Name giving ceremonies
have a history almost as old as mankind itself.

From the moment of our birth, our minds and spirits are slowly shaped by a set of values, customs and traditions specific to our own time and place.

Nearly every society has a ritual to welcome children into the world and integrate them into the community.

In Roman times a son was not a legal member of the family until the father had named him in a ceremony

If you are an Australian aboriginal from the Kimberly region, you have been rocked through the smoke of the Konkerberry fire by your grandmother.

Although vastly different, each ceremony conveys essentially the same message: "Welcome, You are one of us, we will do our best to protect and nurture you"

With these words, spoken in vast cities and tiny villages, in a thousand different languages, we begin our voyage on the circle of life.

By our name we are identified as an individual and as an accepted member of the community.

In Christian societies, babies are often named for their parents or grandparents, while groups as diverse as Ashkenazi Jews and the Kung people of Namibia will never give a child the name of a living parent.

The Lakota Sioux bestow names that they hope will guide their children's lives, names to be lived up to. (The Circle of Life -Harper Collins)

In contemporary New Zealand, as we search our spiritual and cultural traditions for meaningful ways to mark changes and celebrate rites of passage we are beginning to practice the art of self-generated ceremony.

With our families and friends, we are creating informal moments, of shared experience and mutual commitment

Wedding Ceremonies..


"Dear Barbara,
We would like to express our sincere thanks and appreciation to you for officiating our Son's Naming Ceremony.
We were delighted with the advice, resources and the time you took to personalise our ceremony.
You created a service that was unique, intimate and individual which will always be a special memory to our family, thank you.
We would not hesitate to recommend your service at any time".
Kind Regards Lynda & Lewis.

Naming ceremony for little Anna Worsley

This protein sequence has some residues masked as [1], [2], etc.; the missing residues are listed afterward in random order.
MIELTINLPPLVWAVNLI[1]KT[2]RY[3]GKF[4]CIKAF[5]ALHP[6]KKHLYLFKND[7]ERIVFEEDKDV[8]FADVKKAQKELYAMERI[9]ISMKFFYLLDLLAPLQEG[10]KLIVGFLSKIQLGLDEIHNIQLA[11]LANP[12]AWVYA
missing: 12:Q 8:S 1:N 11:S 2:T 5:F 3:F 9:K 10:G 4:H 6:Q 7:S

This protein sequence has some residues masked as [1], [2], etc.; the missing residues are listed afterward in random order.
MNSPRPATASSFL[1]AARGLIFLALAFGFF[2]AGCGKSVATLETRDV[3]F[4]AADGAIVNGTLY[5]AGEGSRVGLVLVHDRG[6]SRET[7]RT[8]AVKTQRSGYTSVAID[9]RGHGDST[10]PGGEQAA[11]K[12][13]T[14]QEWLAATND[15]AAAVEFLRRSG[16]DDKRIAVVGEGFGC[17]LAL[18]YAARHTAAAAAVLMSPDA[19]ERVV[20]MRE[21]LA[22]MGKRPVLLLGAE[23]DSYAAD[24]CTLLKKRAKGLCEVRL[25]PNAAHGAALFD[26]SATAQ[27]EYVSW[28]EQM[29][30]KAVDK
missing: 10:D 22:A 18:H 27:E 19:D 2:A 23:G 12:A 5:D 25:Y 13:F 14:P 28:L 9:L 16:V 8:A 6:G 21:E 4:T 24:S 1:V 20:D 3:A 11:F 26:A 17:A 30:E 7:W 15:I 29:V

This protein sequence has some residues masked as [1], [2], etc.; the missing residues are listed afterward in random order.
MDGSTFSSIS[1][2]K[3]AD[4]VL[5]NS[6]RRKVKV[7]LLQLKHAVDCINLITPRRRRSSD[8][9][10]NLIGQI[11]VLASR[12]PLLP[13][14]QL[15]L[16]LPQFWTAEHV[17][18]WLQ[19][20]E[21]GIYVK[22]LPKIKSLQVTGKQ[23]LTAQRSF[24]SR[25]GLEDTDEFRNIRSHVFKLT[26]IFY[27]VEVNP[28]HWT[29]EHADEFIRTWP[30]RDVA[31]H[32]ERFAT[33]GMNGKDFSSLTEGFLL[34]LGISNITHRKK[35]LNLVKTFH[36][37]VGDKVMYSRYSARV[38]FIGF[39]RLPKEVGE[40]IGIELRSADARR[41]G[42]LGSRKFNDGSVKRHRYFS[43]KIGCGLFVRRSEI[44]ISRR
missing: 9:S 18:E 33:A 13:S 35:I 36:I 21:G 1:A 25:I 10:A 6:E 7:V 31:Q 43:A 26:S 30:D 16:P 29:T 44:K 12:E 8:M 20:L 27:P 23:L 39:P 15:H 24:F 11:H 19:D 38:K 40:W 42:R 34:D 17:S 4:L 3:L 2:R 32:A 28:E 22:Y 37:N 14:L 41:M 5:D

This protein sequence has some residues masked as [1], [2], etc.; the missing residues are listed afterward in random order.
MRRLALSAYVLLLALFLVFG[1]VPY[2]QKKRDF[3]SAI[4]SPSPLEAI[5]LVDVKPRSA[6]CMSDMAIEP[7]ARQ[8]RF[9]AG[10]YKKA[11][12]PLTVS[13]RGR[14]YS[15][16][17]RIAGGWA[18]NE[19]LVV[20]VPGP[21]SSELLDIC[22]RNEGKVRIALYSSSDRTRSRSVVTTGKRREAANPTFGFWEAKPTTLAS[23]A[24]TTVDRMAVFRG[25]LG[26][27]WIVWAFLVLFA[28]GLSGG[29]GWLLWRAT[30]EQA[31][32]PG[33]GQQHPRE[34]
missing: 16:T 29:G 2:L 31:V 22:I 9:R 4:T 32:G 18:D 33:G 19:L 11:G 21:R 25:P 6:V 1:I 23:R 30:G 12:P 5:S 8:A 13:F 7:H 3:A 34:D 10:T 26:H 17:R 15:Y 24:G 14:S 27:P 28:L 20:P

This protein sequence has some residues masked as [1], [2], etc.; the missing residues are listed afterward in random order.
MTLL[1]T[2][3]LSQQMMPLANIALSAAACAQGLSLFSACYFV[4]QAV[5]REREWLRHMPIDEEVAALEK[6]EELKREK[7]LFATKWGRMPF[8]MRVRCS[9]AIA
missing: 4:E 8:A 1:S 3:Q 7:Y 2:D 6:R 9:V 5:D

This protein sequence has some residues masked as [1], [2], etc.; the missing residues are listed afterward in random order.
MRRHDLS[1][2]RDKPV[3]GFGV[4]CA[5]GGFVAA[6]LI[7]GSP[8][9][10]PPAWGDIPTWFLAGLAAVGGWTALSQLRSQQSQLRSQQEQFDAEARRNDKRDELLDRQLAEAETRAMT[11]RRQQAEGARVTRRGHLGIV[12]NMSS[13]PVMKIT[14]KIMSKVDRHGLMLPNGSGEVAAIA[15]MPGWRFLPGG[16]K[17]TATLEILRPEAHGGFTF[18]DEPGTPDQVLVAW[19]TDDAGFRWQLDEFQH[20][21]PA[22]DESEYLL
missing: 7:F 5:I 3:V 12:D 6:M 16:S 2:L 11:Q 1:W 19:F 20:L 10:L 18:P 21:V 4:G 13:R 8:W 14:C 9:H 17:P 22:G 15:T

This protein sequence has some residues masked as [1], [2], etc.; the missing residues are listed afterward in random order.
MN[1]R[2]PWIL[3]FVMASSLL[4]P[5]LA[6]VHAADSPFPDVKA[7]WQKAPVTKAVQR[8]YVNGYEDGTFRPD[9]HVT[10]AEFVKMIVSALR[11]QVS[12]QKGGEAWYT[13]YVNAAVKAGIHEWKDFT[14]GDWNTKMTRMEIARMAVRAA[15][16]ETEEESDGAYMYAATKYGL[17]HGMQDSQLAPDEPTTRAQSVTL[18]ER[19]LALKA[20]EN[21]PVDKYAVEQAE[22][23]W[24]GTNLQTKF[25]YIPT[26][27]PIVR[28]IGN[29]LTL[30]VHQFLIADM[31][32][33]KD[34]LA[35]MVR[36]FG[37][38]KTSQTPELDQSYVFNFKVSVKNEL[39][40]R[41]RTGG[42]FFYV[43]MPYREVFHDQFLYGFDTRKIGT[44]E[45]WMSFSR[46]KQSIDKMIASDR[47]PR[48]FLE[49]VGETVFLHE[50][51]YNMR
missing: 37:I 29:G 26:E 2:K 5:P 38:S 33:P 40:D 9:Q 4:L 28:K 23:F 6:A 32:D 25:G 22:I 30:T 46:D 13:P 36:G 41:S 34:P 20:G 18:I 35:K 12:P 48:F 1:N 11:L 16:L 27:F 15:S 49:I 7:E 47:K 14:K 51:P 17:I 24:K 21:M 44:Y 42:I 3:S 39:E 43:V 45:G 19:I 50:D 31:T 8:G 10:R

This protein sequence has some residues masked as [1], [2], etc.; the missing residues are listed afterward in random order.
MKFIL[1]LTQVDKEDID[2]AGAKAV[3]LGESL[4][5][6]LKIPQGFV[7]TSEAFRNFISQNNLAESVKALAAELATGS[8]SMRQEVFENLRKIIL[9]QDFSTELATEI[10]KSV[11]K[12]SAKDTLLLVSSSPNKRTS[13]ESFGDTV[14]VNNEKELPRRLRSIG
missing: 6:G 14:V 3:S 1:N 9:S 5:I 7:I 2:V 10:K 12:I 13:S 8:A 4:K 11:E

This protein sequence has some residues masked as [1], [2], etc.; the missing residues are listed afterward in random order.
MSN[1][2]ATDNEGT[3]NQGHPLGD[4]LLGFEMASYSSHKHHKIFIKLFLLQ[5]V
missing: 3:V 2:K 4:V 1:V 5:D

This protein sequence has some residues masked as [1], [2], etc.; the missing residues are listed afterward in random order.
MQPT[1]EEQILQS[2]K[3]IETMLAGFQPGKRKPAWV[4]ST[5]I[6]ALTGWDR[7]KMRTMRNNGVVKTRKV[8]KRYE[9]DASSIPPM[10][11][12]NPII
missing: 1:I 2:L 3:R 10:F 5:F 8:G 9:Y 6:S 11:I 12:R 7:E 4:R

with parents Marny & Guy

"We feel very fortunate to have had Barbara as our celebrant on two of the most memorable and significant days of our lives: our wedding, and more recently the naming ceremony of our boy. Barbara performed her ceremonial duties with flair and serenity, and we greatly appreciate the care she took to create the perfect service for our occasions. Barbara is now more than a celebrant in our lives, she is a trusted friend, and we would not hesitate in recommending her to others".
Clare and Rob.

"Hi Barbara
Many many thanks to you for being our celebrant not only at our wedding but also at our daughters naming ceremony. For our wedding you had the greatest ideas to help us put together our ceremony and you were helpful and relaxed on the build up and on the day of our wedding. The ceremony itself was wonderful and you exceeded all our expectations. One point in particular I was looking for in choosing a celebrant was someone well spoken that could be clearly heard without having to yell , because at these occasions the guests are just as important on the day. You portrayed this ability in a very natural way that many of our guests commented on. You remained relax and calm throughout and always had a great idea of how things should proceed. So when we decided to go ahead with a naming ceremony for our daughter, we naturally thought of you and were delighted that you did officiate naming ceremonies. Again at the naming ceremony for our daughter you had great ideas. During both ceremonies you were great to communicate with. We look forward to having you officiate naming ceremonies for our future children.
Thanks Barbara"
Angela & Mark